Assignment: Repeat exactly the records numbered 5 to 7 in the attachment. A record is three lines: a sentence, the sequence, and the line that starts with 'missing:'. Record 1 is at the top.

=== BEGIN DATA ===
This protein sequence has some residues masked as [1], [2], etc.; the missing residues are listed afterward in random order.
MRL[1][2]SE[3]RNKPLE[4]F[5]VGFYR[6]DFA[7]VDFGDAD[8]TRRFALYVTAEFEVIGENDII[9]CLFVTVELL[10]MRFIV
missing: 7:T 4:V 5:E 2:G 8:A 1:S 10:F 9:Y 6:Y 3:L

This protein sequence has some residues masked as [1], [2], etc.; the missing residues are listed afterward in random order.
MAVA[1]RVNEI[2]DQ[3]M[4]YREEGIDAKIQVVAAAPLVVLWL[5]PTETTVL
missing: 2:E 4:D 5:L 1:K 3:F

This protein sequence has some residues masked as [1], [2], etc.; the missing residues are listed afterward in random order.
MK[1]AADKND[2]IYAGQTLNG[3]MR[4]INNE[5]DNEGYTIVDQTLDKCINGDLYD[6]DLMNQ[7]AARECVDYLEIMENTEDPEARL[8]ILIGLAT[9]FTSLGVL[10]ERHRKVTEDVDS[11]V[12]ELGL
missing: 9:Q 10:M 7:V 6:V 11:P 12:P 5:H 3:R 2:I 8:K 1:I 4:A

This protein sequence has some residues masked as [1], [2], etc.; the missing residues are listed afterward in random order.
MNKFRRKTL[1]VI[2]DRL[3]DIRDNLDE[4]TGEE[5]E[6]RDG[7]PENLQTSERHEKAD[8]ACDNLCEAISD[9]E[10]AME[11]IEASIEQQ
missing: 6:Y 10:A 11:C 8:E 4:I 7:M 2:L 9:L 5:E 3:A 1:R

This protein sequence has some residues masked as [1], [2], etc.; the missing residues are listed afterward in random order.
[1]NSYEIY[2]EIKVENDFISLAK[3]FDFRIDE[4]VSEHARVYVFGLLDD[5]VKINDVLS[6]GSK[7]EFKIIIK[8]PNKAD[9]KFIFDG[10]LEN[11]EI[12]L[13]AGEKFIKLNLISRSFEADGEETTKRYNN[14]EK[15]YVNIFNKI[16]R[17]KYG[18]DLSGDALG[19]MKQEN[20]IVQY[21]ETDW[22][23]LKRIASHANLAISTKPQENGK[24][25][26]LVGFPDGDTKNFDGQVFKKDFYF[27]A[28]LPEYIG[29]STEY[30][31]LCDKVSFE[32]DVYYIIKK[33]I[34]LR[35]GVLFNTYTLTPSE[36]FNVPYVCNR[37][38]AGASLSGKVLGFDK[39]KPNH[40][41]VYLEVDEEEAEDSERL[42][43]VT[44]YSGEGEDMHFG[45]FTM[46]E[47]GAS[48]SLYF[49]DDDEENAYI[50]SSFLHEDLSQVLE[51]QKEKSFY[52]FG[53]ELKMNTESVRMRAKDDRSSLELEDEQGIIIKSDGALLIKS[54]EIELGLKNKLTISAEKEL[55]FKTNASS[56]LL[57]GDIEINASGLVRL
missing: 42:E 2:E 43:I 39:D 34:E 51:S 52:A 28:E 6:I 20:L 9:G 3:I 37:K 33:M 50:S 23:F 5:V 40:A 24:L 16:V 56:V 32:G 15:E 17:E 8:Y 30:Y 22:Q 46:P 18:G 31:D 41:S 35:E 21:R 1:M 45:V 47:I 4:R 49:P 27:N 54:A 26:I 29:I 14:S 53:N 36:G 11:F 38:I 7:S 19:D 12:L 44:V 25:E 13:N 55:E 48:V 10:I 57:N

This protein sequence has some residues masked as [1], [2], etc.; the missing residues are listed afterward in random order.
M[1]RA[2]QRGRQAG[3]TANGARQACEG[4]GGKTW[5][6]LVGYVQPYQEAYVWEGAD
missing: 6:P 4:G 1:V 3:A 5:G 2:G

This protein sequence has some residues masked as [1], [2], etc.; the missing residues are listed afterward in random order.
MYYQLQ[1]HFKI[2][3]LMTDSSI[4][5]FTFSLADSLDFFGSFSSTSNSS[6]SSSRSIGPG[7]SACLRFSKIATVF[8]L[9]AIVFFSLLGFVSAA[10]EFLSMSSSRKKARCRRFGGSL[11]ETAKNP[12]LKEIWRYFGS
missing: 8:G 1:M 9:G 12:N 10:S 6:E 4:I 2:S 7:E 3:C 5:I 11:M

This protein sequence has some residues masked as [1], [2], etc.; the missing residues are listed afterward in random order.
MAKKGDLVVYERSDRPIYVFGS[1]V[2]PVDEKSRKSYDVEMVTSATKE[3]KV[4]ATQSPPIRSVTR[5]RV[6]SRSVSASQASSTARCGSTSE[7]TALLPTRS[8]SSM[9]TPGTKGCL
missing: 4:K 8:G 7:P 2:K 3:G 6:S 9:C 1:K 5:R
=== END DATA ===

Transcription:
This protein sequence has some residues masked as [1], [2], etc.; the missing residues are listed afterward in random order.
[1]NSYEIY[2]EIKVENDFISLAK[3]FDFRIDE[4]VSEHARVYVFGLLDD[5]VKINDVLS[6]GSK[7]EFKIIIK[8]PNKAD[9]KFIFDG[10]LEN[11]EI[12]L[13]AGEKFIKLNLISRSFEADGEETTKRYNN[14]EK[15]YVNIFNKI[16]R[17]KYG[18]DLSGDALG[19]MKQEN[20]IVQY[21]ETDW[22][23]LKRIASHANLAISTKPQENGK[24][25][26]LVGFPDGDTKNFDGQVFKKDFYF[27]A[28]LPEYIG[29]STEY[30][31]LCDKVSFE[32]DVYYIIKK[33]I[34]LR[35]GVLFNTYTLTPSE[36]FNVPYVCNR[37][38]AGASLSGKVLGFDK[39]KPNH[40][41]VYLEVDEEEAEDSERL[42][43]VT[44]YSGEGEDMHFG[45]FTM[46]E[47]GAS[48]SLYF[49]DDDEENAYI[50]SSFLHEDLSQVLE[51]QKEKSFY[52]FG[53]ELKMNTESVRMRAKDDRSSLELEDEQGIIIKSDGALLIKS[54]EIELGLKNKLTISAEKEL[55]FKTNASS[56]LL[57]GDIEINASGLVRL
missing: 42:E 2:E 43:I 39:D 34:E 51:S 52:A 28:E 6:I 20:L 9:G 3:I 37:K 33:M 50:S 23:F 5:V 40:A 24:L 16:V 56:V 32:G 15:E 17:E 8:Y 30:Y 22:Q 46:P 18:G 31:D 41:S 35:E 21:R 1:M 45:V 47:I 4:R 49:P 27:N 54:A 26:I 29:I 14:S 53:N 36:G 11:F 38:I 7:S 19:D 12:L 44:V 25:E 13:N 55:E 48:V 10:I 57:N

This protein sequence has some residues masked as [1], [2], etc.; the missing residues are listed afterward in random order.
M[1]RA[2]QRGRQAG[3]TANGARQACEG[4]GGKTW[5][6]LVGYVQPYQEAYVWEGAD
missing: 6:P 4:G 1:V 3:A 5:G 2:G

This protein sequence has some residues masked as [1], [2], etc.; the missing residues are listed afterward in random order.
MYYQLQ[1]HFKI[2][3]LMTDSSI[4][5]FTFSLADSLDFFGSFSSTSNSS[6]SSSRSIGPG[7]SACLRFSKIATVF[8]L[9]AIVFFSLLGFVSAA[10]EFLSMSSSRKKARCRRFGGSL[11]ETAKNP[12]LKEIWRYFGS
missing: 8:G 1:M 9:G 12:N 10:S 6:E 4:I 2:S 7:E 3:C 5:I 11:M